Corporate Eye

What Makes for Effective Investor Relations Sites? Part 31: Annual General Meetings

Companies are of two minds about Annual General Meetings of Shareholders; some view them as a necessary evil to be dispensed with as quickly and with as little fanfare as possible; others see it as an opportunity to reach out to their owners and present the Board and management in the best possible light while giving the shareholders a good overview of the company and its goals. If your company is in the first camp, you can stop reading now, because unless you have a compelling Annual General Meeting, simply placing it on your investor web site won’t gain you much.

MSFT Annual Meeting

On the other hand, if your Annual Meeting has a high information quotient, it makes sense to place a video of it on your web site where investors that were unable to attend can view the information presented. Any number of companies now place videos of their entire meeting on their web sites. Microsoft, the computer software company, is one that does just that.

While you can put the entire meeting up on the web site, you don’t really need to.

BASF annual mtg

Annual Meetings break down into three basic segments: the business meeting (the boring stuff), management’s presentation (the interesting stuff) and shareholder questions and answers (the stuff that can be anything, from the banal to the insightful).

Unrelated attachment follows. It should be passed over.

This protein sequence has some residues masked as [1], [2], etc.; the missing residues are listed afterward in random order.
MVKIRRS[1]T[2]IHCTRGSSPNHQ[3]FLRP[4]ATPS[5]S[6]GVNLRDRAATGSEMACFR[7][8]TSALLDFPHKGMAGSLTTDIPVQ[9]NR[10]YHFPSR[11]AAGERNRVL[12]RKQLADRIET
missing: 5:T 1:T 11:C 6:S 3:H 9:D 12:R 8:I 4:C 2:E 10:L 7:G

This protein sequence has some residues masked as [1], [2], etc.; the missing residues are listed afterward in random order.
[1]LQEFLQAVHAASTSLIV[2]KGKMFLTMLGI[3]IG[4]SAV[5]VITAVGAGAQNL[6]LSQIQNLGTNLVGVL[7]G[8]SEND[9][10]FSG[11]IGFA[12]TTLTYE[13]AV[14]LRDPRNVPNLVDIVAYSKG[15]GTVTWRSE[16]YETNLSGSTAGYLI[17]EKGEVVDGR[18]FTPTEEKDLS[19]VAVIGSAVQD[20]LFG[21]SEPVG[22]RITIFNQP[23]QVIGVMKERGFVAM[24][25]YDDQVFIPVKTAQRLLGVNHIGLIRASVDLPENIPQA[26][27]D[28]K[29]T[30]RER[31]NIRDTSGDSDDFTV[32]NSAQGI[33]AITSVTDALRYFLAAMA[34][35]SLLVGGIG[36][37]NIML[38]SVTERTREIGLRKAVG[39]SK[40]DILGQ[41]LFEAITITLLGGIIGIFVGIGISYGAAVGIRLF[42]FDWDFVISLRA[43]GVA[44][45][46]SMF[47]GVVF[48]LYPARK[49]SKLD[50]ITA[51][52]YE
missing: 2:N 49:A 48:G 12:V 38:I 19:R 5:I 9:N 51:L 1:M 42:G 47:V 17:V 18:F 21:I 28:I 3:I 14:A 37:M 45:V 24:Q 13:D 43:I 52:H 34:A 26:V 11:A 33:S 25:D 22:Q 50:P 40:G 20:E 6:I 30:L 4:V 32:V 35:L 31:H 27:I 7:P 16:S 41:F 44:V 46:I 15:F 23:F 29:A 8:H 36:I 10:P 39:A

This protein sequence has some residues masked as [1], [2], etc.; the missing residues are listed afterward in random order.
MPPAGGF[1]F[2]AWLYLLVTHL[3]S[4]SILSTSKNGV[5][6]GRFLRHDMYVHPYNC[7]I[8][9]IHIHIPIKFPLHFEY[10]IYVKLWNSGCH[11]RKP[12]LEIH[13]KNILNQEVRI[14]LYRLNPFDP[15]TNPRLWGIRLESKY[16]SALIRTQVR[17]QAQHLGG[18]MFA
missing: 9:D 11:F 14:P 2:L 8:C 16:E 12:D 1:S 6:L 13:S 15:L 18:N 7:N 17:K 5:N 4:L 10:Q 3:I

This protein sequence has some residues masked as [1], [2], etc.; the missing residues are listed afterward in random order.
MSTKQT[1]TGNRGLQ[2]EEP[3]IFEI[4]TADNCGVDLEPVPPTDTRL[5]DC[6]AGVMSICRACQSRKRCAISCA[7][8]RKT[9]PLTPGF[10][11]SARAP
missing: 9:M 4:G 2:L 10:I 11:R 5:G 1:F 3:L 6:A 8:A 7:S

Obviously, what investors want to see is the interesting stuff, where management reviews the past year and discusses their outlook for the upcoming year. BASF, the German chemical company, handles the differing parts of the annual meeting in an interesting way. As can be seen in the screen shot, the business part of their meeting is presented in written documents, while their CEO’s speech and accompanying slides are available in video format. (In the case of BASF, I could find no record of any shareholder questions at the meeting.)

However you choose to divide up and present the annual meeting, you should consider placing a video of it in the investor section of your web site. Chances are it contains information investors will find valuable.

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John Palizza

John recently retired as a Lecturer in Management at Rice University’s Jones Graduate School of Management, where he taught investor relations. Prior to that, John was in charge of investor relations for Sysco Corporation and Walgreen Co. He holds a MBA from the Kellogg Graduate School of Management at Northwestern University and a law degree from Loyola University of Chicago. You can learn more about John’s thinking about investor relations at his blog, Investor Relations Musings.